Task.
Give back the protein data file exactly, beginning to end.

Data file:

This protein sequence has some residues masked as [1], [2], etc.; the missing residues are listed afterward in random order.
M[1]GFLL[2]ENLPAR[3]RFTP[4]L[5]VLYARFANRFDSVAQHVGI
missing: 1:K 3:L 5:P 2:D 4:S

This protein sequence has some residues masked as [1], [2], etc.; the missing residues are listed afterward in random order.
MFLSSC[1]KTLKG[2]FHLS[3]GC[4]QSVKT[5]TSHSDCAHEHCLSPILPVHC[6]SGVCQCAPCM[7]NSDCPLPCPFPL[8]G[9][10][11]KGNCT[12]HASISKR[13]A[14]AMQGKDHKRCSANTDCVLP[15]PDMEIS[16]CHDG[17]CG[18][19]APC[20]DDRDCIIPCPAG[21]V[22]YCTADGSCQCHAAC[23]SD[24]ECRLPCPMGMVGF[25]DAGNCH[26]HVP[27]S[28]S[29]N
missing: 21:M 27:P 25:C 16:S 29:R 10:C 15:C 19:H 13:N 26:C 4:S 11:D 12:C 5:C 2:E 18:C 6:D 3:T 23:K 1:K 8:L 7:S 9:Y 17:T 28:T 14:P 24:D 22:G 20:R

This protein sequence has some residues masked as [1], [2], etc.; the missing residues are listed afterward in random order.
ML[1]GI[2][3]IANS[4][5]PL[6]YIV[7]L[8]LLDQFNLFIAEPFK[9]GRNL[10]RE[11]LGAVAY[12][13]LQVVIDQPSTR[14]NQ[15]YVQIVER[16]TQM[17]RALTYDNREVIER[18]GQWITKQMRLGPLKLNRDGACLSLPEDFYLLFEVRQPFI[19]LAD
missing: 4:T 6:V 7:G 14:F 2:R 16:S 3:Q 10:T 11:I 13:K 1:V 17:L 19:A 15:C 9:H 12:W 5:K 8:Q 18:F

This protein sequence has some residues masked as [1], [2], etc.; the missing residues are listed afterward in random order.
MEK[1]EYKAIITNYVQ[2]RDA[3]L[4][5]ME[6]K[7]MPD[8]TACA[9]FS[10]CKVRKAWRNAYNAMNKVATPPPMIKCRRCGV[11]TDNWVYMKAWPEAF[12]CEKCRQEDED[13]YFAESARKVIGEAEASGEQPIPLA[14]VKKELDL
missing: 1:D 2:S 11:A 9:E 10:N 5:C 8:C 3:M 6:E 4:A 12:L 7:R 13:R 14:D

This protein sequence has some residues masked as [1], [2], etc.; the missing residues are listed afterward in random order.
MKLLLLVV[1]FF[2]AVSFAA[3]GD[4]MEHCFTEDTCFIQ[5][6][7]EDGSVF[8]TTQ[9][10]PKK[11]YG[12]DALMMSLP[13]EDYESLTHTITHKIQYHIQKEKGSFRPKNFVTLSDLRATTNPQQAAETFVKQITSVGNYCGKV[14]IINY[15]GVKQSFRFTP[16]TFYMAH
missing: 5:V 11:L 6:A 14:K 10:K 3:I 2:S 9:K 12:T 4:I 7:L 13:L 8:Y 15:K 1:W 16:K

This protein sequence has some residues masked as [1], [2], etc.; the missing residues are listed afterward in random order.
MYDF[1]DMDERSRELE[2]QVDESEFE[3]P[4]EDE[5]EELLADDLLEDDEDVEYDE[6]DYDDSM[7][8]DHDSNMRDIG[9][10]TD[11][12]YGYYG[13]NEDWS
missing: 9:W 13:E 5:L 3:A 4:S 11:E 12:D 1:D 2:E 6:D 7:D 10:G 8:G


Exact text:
This protein sequence has some residues masked as [1], [2], etc.; the missing residues are listed afterward in random order.
M[1]GFLL[2]ENLPAR[3]RFTP[4]L[5]VLYARFANRFDSVAQHVGI
missing: 1:K 3:L 5:P 2:D 4:S

This protein sequence has some residues masked as [1], [2], etc.; the missing residues are listed afterward in random order.
MFLSSC[1]KTLKG[2]FHLS[3]GC[4]QSVKT[5]TSHSDCAHEHCLSPILPVHC[6]SGVCQCAPCM[7]NSDCPLPCPFPL[8]G[9][10][11]KGNCT[12]HASISKR[13]A[14]AMQGKDHKRCSANTDCVLP[15]PDMEIS[16]CHDG[17]CG[18][19]APC[20]DDRDCIIPCPAG[21]V[22]YCTADGSCQCHAAC[23]SD[24]ECRLPCPMGMVGF[25]DAGNCH[26]HVP[27]S[28]S[29]N
missing: 21:M 27:P 25:C 16:S 29:R 10:C 15:C 19:H 13:N 26:C 4:S 11:D 12:C 5:C 2:E 18:C 6:D 3:T 23:K 1:K 8:L 7:S 9:Y 17:T 28:T 14:P 24:D 22:G 20:R

This protein sequence has some residues masked as [1], [2], etc.; the missing residues are listed afterward in random order.
ML[1]GI[2][3]IANS[4][5]PL[6]YIV[7]L[8]LLDQFNLFIAEPFK[9]GRNL[10]RE[11]LGAVAY[12][13]LQVVIDQPSTR[14]NQ[15]YVQIVER[16]TQM[17]RALTYDNREVIER[18]GQWITKQMRLGPLKLNRDGACLSLPEDFYLLFEVRQPFI[19]LAD
missing: 4:T 6:V 7:G 14:F 2:R 16:S 3:Q 10:T 11:I 13:K 1:V 17:L 19:A 15:C 9:H 12:W 5:K 8:Q 18:F

This protein sequence has some residues masked as [1], [2], etc.; the missing residues are listed afterward in random order.
MEK[1]EYKAIITNYVQ[2]RDA[3]L[4][5]ME[6]K[7]MPD[8]TACA[9]FS[10]CKVRKAWRNAYNAMNKVATPPPMIKCRRCGV[11]TDNWVYMKAWPEAF[12]CEKCRQEDED[13]YFAESARKVIGEAEASGEQPIPLA[14]VKKELDL
missing: 1:D 2:S 11:A 9:E 10:N 5:C 8:C 3:M 6:E 4:A 12:L 7:R 13:R 14:D

This protein sequence has some residues masked as [1], [2], etc.; the missing residues are listed afterward in random order.
MKLLLLVV[1]FF[2]AVSFAA[3]GD[4]MEHCFTEDTCFIQ[5][6][7]EDGSVF[8]TTQ[9][10]PKK[11]YG[12]DALMMSLP[13]EDYESLTHTITHKIQYHIQKEKGSFRPKNFVTLSDLRATTNPQQAAETFVKQITSVGNYCGKV[14]IINY[15]GVKQSFRFTP[16]TFYMAH
missing: 5:V 11:L 6:A 14:K 10:K 3:I 2:S 9:K 12:T 4:I 7:L 13:L 8:Y 15:K 1:W 16:K

This protein sequence has some residues masked as [1], [2], etc.; the missing residues are listed afterward in random order.
MYDF[1]DMDERSRELE[2]QVDESEFE[3]P[4]EDE[5]EELLADDLLEDDEDVEYDE[6]DYDDSM[7][8]DHDSNMRDIG[9][10]TD[11][12]YGYYG[13]NEDWS
missing: 9:W 13:E 5:L 3:A 4:S 11:E 12:D 1:D 2:E 6:D 7:D 10:G 8:G